Current Moon Phase

Waning Gibbous
72% of full

Farmers Almanac
The 2017 Farmers Almanac
Farmers' Almanac

Long Range Weather Forecast for U.S. & Canada from the Farmers' Almanac

Share on Facebook Share on Twitter Add to Google+ Share on Pinterest Subscribe by Email Print This Post

Farmers' Almanac's long range weather predictions are available here for 2 months and if you sign up for a FREE account with us, we'll give you 4 months!

NEW! Get the next 365 days of our famous Long-Range Weather Forecast for less than $10 per year with a Farmers' Almanac Premium Membership »

Find weather forecasts for the United States and Canada
by clicking on a zone in either map.

Almanac Weather Outlook for January 16th - January 19th

United States

Northeast & New England
\"Alberta Clipper\" system delivers light snow with several inches of accumulation.
Great Lakes, Ohio Valley & Midwest
\"Alberta Clipper\" brings light snow and flurries.
Southeast U.S.
Variable cloudiness with a shower or two, milder. Over parts of the Virginias, wet snow and sleet, with possible accumulations of 1 to 3 inches.
North Central U.S.
Light snows.
South Central U.S.
Mixed rain and snow for parts of New Mexico; showers elsewhere.
Northwest U.S.
Gusty winds; scattered showers.
Southwest U.S.
Showery conditions; gusty winds, especially along the California Coast.

Canada

Newfoundland, Labrador
Very unsettled followed by a moderating trend.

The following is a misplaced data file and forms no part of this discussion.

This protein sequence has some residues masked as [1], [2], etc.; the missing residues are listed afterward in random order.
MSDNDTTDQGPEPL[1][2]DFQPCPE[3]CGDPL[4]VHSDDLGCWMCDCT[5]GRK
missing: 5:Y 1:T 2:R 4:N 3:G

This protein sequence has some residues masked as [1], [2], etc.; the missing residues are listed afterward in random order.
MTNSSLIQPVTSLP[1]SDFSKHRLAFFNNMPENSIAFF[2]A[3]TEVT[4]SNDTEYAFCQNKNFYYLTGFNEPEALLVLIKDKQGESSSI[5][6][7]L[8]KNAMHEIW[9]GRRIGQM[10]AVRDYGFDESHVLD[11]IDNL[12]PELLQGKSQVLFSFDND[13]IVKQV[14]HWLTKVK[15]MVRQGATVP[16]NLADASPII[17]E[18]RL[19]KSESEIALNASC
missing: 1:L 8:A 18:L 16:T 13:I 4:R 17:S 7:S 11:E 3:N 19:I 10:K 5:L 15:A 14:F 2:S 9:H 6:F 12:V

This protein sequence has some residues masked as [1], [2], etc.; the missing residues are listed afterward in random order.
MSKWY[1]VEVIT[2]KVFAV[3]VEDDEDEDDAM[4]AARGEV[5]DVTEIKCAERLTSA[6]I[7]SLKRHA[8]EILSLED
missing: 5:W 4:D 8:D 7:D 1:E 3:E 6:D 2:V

Nova Scotia, Prince Edward Island, New Brunswick, Quebec
“Alberta Clipper” system delivers light snow with up to 10 cm of accumulation.
Ontario
\"Alberta Clipper\" brings light snow and flurries.
British Columbia
Gusty winds; scattered showers.

Even more long range weather forecasts and timely information are available in the current edition of the Farmers' Almanac. Learn where to buy a copy or click here or to buy one online.

If you notice a hole in the upper left-hand corner of your Farmers' Almanac, don't return it to the store! That hole isn't a defect; it's a part of history. Starting with the first edition of the Farmers' Almanac in 1818, readers used to nail holes into the corners to hang it up in their homes, barns, and outhouses (to provide both reading material and toilet paper). In 1919, the Almanac's publishers began pre-drilling holes in the corners to make it even easier for readers to keep all of that invaluable information (and paper) handy.

Winter Is Here – Sign Up Today!

Get our ALL-ACCESS PASS and get 365 days of access to our online calendars along with a copy of the 2017 Almanac for only $13.99 $11.99!

Subscribe Today »